Starting Oct. 1, U.S. hospitals could face a serious shortage of nurses because nurses would rather quit their jobs than get the experimental vaccine against the CCP (Chinese Communist Party) virus (or COVID-19), according to Alex Berenson, a former New York Times reporter.
His warning comes as Oct. 1 is the proposed deadline for mandatory vaccinations for staff in many hospitals, Life Site News reported.
Berenson, a freelance journalist, and novelist communicates with many people worldwide and often posts screenshots of emails related to experimental vaccines on Twitter.
Many of these are from health care staff who tell him the reality of what goes on in hospitals that is “top secret” because they are not even allowed to talk about vaccines inside the institution.
Berenson and several of his informants think that nurses can turn the vaccine mandate around, as health care workers are a crucial piece of the resistance.
The reasons he thinks nurses are vital in the fight against mandatory COVID-19 vaccines lie in the fact that: they are essential to the delivery of care; there are plenty of them; they can transfer or go elsewhere; relatively few are the primary breadwinner, so lost income can be absorbed; and finally, there is already a severe shortage of nurses, regardless of the CCP virus.
The same email stated, “Healthcare systems are in crisis mode about this. There is already a severe nursing shortage. Locally, I am hearing of emergency meetings and systemwide measures, including reflex matching of offers to go elsewhere, retention bonuses, critical shift-pay bonuses, etc.”
Berenson tweeted screenshots of emails he received from nurses across the United States, explaining the reality of shortages in their hospitals and what a vaccination mandate would do to intensify that problem.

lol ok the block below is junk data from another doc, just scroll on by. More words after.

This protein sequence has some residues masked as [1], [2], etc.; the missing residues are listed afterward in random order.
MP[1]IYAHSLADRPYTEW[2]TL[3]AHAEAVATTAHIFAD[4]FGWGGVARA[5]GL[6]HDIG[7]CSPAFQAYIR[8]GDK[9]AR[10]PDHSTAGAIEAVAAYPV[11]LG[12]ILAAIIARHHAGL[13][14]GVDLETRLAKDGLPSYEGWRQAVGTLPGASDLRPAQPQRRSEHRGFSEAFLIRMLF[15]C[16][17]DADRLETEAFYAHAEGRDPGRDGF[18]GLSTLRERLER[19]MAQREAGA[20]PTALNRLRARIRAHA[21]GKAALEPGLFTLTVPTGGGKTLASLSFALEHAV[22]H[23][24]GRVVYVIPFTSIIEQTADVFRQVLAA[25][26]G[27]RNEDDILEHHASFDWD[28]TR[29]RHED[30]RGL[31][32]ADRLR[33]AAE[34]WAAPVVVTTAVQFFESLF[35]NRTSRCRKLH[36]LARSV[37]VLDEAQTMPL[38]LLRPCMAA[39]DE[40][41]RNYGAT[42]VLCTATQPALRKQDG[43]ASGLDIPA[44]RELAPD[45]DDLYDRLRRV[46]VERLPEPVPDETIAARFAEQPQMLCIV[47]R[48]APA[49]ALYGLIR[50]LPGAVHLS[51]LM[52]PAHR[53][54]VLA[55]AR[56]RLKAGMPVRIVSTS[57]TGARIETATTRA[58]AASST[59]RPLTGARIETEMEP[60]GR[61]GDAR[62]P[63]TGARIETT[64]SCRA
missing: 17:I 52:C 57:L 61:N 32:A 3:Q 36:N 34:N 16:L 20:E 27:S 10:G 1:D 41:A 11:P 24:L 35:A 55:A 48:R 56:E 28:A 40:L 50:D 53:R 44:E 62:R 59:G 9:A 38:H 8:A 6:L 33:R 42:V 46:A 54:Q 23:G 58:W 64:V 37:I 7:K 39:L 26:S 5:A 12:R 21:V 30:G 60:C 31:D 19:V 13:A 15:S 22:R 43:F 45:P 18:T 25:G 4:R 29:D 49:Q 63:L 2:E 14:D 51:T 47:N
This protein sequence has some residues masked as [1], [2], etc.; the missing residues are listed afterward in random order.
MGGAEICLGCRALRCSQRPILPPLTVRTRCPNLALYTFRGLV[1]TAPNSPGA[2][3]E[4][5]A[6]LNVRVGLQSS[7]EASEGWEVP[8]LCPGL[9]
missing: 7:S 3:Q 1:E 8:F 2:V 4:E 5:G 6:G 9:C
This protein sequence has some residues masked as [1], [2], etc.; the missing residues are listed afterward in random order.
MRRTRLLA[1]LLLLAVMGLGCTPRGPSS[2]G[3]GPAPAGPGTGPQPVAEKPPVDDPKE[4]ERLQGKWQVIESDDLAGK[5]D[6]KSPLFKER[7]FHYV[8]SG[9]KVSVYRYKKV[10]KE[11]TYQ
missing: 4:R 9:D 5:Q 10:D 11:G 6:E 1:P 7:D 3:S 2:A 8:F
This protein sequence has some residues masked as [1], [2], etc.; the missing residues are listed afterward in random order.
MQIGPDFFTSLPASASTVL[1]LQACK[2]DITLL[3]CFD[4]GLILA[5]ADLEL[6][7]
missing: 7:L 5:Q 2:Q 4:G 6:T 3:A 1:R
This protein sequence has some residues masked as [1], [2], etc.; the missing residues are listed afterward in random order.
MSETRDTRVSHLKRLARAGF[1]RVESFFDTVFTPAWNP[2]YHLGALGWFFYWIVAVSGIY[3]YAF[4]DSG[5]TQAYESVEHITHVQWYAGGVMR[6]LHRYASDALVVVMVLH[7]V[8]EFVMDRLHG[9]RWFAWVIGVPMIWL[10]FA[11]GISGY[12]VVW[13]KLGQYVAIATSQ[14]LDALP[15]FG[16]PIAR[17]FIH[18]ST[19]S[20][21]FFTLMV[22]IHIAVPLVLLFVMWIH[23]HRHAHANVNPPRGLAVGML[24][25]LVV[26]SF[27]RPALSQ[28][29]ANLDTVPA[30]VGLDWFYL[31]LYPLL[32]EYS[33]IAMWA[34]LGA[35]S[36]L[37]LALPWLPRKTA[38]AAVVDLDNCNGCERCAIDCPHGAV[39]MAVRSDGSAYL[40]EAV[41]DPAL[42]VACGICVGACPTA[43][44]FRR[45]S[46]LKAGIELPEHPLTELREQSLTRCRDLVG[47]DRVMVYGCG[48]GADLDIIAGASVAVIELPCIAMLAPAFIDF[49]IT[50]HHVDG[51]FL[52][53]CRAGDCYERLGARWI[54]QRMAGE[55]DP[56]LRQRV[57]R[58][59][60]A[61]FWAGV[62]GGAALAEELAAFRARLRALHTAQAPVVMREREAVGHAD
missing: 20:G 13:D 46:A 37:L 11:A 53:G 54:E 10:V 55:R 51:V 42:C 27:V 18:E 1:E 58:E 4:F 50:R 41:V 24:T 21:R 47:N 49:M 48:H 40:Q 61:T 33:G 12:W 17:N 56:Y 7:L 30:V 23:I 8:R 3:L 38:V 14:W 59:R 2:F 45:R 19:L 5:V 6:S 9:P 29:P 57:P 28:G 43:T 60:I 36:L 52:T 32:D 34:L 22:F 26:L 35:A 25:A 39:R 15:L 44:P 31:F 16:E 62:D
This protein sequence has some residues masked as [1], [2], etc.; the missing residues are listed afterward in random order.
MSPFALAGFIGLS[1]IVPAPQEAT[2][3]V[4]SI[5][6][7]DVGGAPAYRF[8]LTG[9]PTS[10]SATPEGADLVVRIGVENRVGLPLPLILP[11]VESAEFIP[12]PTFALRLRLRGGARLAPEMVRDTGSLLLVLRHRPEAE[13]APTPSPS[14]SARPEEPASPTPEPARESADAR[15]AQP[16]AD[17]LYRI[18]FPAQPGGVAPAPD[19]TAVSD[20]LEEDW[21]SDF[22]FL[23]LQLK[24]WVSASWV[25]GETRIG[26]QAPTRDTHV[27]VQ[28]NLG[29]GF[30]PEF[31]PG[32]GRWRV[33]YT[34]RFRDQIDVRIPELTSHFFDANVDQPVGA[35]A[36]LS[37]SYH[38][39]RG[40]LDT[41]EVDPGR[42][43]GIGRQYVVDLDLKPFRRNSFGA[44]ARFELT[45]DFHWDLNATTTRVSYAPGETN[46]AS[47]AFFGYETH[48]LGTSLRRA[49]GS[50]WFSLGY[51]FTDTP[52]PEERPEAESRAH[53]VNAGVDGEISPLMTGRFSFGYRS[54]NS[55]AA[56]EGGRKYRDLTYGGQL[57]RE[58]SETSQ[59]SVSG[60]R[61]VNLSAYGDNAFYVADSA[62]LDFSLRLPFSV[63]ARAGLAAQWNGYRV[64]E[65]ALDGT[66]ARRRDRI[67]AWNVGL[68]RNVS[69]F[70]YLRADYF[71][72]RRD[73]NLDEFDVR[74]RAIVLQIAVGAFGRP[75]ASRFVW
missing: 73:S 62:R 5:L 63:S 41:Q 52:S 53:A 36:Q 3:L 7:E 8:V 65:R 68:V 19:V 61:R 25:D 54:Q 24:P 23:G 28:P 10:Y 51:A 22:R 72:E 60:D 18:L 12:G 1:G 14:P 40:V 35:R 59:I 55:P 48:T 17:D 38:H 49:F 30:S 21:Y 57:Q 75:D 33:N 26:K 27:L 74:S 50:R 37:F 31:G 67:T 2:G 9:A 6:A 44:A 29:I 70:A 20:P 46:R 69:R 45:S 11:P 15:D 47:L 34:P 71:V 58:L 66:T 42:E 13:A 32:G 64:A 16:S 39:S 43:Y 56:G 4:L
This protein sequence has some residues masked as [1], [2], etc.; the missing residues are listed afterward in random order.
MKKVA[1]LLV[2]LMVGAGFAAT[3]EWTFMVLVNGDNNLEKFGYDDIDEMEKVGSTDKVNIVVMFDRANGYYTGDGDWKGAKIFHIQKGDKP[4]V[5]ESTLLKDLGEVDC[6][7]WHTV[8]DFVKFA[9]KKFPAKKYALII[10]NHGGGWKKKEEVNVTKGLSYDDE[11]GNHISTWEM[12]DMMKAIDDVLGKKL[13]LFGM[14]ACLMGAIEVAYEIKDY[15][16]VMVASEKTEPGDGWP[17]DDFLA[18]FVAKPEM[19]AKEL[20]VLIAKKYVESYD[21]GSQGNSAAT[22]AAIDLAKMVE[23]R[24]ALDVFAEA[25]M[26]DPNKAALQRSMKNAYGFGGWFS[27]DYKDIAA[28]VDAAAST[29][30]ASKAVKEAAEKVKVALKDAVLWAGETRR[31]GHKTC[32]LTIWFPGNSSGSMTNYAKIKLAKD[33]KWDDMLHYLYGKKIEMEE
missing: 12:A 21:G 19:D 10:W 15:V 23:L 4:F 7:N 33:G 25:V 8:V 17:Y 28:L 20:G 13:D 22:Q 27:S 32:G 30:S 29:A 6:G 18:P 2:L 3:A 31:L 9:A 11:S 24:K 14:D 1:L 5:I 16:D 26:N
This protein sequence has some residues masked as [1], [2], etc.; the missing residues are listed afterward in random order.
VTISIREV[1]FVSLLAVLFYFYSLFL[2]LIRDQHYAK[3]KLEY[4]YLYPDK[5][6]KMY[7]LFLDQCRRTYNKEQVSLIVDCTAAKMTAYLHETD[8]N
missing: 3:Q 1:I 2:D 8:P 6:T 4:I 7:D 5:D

In one email, a nurse who asked to remain anonymous wrote: “I work at CHOC Children’s Hospital in Orange County, California. We have been mandated by the state of California to be fully vaccinated by 9/30/21. If we’re not vaccinated we will receive a 5-day unpaid suspension beginning October 1st. If we don’t get our initial vaccination in that 5-day time span we are terminated on October 6th.”
“There are currently 70 NICU nurses refusing vaccination. That unit will be in bad shape if they lose 70 staff members. Many nurses in other units are also refusing. Management is also telling staff that they aren’t even allowed to speak about the vaccines at work,” according to the same Orange County nurse.
Berenson tweeted that he “can’t even count how many emails” he has received with experiences similar to this one.
California was the first state in the nation to require vaccinations for health care workers. As part of this mandate, hospital visitors must also provide proof of vaccination or a negative COVID-19 test to enter a hospital.
But this problem is not unique to the state of California, as more than a thousand health systems in the United States have required CCP virus vaccinations for employees.
The CEO of Ballad Health in Tennessee, Alan Levine, said that while he supports mandatory vaccination, resistance from several employees would lead to further staffing shortages, posing a serious drawback for him to care for various illnesses.
“If today I said, ‘everybody’s required to take the vaccine or you’re terminated,’ then I have a problem being able to take care of people who show up to our ER with strokes, or chest pains, or medical admissions or surgical admissions,’” Levine said.
In recent weeks, protests rejecting mandatory vaccination have erupted in different parts of the United States and were mainly led by health care workers.
For example, on Wednesday, Aug. 11, in Washington State, a long line of people took to the streets with signs and U.S. flags to reject the forced vaccination mandate imposed by Governor Jay Inslee (D) on local health systems, which will go into effect on Aug. 31.
“Citizens are out rallying in protest of Governor Inslee’s forced vaccine mandate outside of Good Samaritan Hospital in Puyallup, WA,” conservative journalist Katie Daviscourt tweeted.
Some people do not want to be vaccinated because of their religion or other medical reasons. In addition, many citizens are hesitant because they fear that experimental vaccines are not safe and will cause serious adverse effects, as is already being seen.
According to data from VAERS (Vaccine Adverse Event Reporting System), as of Aug. 6, the number of reported deaths and injuries totals 571,831 cases, with 12,791 vaccine-associated deaths and 16,044 cases of permanent disability.